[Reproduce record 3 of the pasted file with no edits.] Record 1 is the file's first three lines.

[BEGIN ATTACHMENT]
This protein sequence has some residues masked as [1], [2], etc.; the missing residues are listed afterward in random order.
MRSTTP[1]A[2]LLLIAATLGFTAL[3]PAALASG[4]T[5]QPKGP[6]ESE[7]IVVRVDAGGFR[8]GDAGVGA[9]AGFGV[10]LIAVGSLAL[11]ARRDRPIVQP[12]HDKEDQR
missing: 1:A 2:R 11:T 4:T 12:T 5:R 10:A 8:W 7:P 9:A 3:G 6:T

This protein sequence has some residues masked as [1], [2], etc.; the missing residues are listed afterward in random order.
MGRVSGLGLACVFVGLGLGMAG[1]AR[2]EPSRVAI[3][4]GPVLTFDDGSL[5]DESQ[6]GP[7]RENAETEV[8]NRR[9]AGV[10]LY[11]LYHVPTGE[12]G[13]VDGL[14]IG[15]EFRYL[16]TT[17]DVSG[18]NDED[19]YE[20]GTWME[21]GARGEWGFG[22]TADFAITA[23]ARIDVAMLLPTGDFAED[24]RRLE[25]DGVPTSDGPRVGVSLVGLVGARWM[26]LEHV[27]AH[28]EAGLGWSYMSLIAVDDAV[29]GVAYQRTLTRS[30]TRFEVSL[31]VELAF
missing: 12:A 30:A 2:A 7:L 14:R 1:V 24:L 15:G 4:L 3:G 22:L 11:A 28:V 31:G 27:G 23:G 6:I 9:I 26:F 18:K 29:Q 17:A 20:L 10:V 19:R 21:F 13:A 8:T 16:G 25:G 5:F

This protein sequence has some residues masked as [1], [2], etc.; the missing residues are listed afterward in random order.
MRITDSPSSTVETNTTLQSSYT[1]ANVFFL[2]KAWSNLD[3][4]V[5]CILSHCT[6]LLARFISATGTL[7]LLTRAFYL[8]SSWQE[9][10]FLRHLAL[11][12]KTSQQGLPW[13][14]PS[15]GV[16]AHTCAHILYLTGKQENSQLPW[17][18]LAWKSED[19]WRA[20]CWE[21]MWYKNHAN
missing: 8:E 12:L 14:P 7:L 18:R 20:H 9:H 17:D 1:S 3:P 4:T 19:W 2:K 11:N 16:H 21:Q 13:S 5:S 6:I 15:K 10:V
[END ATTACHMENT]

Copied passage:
This protein sequence has some residues masked as [1], [2], etc.; the missing residues are listed afterward in random order.
MRITDSPSSTVETNTTLQSSYT[1]ANVFFL[2]KAWSNLD[3][4]V[5]CILSHCT[6]LLARFISATGTL[7]LLTRAFYL[8]SSWQE[9][10]FLRHLAL[11][12]KTSQQGLPW[13][14]PS[15]GV[16]AHTCAHILYLTGKQENSQLPW[17][18]LAWKSED[19]WRA[20]CWE[21]MWYKNHAN
missing: 8:E 12:L 14:P 7:L 18:R 20:H 9:H 17:D 1:S 3:P 4:T 19:W 2:K 11:N 16:H 21:Q 13:S 5:S 6:I 15:K 10:V